Material design is guided by print-based design elements – such as typography, grids, space, scale, color, and imagery – to create hierarchy, meaning, and focus that immerse the user in the experience. Material design adopts tools from the field of print design, like baseline grids and structural templates, encouraging consistency across environments by repeating visual elements, structural grids, and spacing across platforms and screen sizes. These layouts scale to fit any screen size, which simplifies the process of creating scalable apps.
How paper works
In material design, the physical properties of paper are translated to the screen. The background of an application resembles the flat, opaque texture of a sheet of paper, and an application’s behavior mimics paper’s ability to be re-sized, shuffled, and bound together in multiple sheets.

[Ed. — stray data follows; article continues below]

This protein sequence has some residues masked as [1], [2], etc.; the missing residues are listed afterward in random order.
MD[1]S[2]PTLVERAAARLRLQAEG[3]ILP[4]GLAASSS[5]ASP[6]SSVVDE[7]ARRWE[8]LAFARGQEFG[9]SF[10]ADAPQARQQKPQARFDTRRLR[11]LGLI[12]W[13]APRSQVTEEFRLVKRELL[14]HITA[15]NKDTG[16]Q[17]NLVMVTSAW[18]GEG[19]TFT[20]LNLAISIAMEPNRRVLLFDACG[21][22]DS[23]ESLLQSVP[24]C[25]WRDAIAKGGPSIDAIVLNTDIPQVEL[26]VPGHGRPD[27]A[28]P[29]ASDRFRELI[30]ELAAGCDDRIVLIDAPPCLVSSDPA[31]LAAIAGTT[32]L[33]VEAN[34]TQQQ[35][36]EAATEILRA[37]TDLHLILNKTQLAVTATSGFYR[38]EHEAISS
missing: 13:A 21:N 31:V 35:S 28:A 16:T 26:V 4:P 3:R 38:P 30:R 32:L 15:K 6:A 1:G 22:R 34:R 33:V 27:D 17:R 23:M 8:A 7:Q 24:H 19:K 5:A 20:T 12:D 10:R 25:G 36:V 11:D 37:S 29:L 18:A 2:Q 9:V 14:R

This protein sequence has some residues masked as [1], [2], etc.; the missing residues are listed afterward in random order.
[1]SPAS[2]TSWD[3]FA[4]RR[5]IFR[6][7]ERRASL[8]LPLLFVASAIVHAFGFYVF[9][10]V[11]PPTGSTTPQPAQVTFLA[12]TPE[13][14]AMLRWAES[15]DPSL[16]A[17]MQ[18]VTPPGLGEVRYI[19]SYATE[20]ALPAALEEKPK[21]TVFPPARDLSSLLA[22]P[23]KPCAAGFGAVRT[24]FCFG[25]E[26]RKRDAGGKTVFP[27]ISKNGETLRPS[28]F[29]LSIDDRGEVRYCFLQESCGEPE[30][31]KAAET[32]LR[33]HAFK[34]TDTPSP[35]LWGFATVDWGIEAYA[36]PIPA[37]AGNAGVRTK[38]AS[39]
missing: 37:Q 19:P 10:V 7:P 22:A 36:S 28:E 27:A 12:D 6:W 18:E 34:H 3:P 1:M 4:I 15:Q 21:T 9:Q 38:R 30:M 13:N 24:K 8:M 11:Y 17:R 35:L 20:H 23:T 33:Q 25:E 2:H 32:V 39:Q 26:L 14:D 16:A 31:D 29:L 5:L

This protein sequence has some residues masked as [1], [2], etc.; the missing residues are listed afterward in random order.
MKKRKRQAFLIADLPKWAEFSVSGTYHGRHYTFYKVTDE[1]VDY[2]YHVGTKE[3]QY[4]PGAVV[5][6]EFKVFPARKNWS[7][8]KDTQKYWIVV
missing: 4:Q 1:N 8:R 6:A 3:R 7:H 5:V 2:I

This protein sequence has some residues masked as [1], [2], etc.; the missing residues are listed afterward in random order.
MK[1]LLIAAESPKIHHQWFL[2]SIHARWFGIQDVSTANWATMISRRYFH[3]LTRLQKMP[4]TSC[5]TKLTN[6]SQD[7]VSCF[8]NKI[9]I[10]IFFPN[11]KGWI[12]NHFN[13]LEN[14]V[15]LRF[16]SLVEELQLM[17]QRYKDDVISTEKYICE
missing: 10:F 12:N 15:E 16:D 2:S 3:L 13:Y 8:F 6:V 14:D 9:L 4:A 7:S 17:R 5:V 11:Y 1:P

The surfaces that comprise applications are referred to in this spec as material, or sheets of material.
Elements outside of applications, such as system bars, are separate from the app content beneath them, and are not treated as material.
For detailed information about material, see Material Properties.
Two sheets of material that share an entire common edge are called seams. While joined by a seam, they move together.
Two overlapping sheets of material, with different z-positions (or depths), form a step. They move independently of each other.